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Marijuana: Vermont to Consider Decriminalization, But Wants to Crack Down on Hard Drugs

The Vermont legislature will this year take up a bill to decriminalize the personal possession, growing of two plants, and small-scale sales of marijuana. At the same time, the legislature will consider a proposal to lower the threshold for what constitutes "trafficking amounts" for hard drugs such as heroin and cocaine. Both proposals will be discussed at public hearing of the Senate Judiciary Committee on January 23.

The legislative moves come after months of discussion about the cost and efficacy of Vermont drug policy and sometimes heated debate over marijuana decriminalization. The decrim debate really heated up last fall when Republican Gov. James Douglas ordered that marijuana cases be taken away from the office of Windsor County prosecutor Robert Sand, who approved court diversion for a local attorney caught growing 30 pot plants. Douglas accused Sand of having a blanket diversion policy, but backed off the state control over prosecutions after Sand made it clear he had no such blanket policy, and after it was found that an Orange County prosecutor had done a similar deal for a man arrested with more than 100 plants.

Senate President Pro Tem Peter Shumlin (D-Windham) said last month that drug law reform, including marijuana decriminalization, was one of his top priorities for the current session. That moved Gov. Douglas to say that he was open to decrim discussions, although he has not endorsed the idea.

The marijuana decrim bill, S-238, was introduced last year and reintroduced this year by Sen. Jeannette White (D-Windham). Under the bill, possession of up to four ounces or two plants and sale of less than four ounces would be a civil violation with a maximum penalty of a $1,000 fine. Possession of more than four ounces or more than five plants would still be a crime punishable by up to five years in prison under the bill.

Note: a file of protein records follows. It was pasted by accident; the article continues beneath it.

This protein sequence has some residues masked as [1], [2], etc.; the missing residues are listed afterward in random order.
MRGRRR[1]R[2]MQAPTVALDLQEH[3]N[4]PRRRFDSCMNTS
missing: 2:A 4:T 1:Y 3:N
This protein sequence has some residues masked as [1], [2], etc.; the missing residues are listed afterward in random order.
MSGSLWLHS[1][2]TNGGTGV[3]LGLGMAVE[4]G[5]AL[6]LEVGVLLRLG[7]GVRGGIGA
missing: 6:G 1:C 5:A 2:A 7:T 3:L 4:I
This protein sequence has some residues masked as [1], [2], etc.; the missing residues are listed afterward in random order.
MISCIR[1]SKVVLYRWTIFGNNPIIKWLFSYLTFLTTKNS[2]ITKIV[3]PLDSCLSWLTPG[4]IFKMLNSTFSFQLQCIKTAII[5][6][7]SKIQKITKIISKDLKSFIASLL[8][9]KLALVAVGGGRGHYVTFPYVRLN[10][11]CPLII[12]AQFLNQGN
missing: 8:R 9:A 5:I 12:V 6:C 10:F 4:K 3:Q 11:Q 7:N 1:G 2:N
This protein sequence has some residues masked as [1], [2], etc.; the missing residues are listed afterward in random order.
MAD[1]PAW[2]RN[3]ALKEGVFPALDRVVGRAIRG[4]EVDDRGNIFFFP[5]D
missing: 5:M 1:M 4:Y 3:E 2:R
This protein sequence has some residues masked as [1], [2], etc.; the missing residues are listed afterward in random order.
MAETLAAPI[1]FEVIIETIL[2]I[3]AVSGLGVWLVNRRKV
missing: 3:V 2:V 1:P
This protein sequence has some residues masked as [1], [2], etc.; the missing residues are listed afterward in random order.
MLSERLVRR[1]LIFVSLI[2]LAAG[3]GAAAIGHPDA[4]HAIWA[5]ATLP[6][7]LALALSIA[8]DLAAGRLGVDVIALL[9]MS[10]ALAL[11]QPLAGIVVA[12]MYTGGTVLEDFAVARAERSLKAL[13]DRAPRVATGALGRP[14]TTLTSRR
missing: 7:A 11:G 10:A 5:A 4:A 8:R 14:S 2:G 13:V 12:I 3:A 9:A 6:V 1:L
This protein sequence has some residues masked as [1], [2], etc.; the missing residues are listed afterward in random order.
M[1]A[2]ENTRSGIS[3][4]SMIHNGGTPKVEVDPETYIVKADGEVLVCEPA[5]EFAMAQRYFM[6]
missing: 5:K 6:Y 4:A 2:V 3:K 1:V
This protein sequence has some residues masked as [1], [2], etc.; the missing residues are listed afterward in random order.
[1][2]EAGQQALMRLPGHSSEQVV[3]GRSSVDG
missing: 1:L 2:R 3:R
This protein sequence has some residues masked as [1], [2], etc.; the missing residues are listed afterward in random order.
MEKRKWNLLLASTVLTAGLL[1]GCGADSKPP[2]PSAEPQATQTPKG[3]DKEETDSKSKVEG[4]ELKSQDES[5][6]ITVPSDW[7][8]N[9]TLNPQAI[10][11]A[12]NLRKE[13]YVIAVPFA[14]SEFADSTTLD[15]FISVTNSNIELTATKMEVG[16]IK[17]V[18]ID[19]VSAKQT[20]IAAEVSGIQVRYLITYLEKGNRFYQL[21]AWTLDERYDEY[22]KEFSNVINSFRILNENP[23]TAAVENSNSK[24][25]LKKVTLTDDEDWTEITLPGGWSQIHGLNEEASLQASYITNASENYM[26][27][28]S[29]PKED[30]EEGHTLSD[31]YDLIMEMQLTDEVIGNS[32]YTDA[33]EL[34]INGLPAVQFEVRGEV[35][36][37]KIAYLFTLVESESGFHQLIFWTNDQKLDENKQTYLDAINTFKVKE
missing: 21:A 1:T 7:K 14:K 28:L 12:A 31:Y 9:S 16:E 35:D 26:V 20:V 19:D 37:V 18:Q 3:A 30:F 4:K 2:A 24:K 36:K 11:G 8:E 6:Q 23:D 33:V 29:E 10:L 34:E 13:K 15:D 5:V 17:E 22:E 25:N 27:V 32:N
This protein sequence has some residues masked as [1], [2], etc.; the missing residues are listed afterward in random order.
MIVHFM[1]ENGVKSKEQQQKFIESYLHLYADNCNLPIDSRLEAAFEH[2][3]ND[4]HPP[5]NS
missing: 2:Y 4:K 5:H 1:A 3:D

While White's decrim bill is a step in the right direction, the hard drug bill, S-250, to be offered by Sen. Richard Sears (D-Bennington), head of the Senate Judiciary Committee, is not. That bill would lower the threshold for criminal trafficking charges from 300 grams of cocaine to 150 and from seven grams of heroin to 3.5. People convicted of possessing drugs in such amounts would face up to 30 years in prison and a fine of up to one million dollars.

Sears has also signaled that he thinks the four ounce decrim limit is too high. "Four ounces of marijuana is a felony," he told the Barre-Montepelier Times Argus. "I don't think we want to go there."

But Sears is open to discussion, he said. "I thought it was important to let the public weigh in before we started taking a close look at the proposals," he said. "This is a change in state law regarding drugs, and the public probably has some thoughts about this."

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Half right

De-criminalize use of all drugs. Treat drug abuse like alcohol abuse.

They have been cracking down

They have been cracking down on drugs for thirty years and the situation is worse now than ever. When are they going to learn? We cannot create morality with the rule of law! There has to be a better way! Why not try something different? But, really, I guess I know the answer to that...BIG MONEY for the drug warriors!!


War on "drug users" has been a success. Jail/ prison construction boom.
Law enforcement gets more powers and money. Not to mention the
"treatment" industry! Psycological / pharmicutical industry! Face it in the
1980's the USA would have gone bankrupt if not for the War on "Drugs"
The War has prolonged the enevitable though...the USA will go bankrupt
at some point! The current war on "terrorism" seems to be replacing
the "drug war". Seems to me the USA economy is addicted to WAR for
it's survival. As far as people using "drugs"... as long as "pain" exists
"drug usesers" will exist!

ya right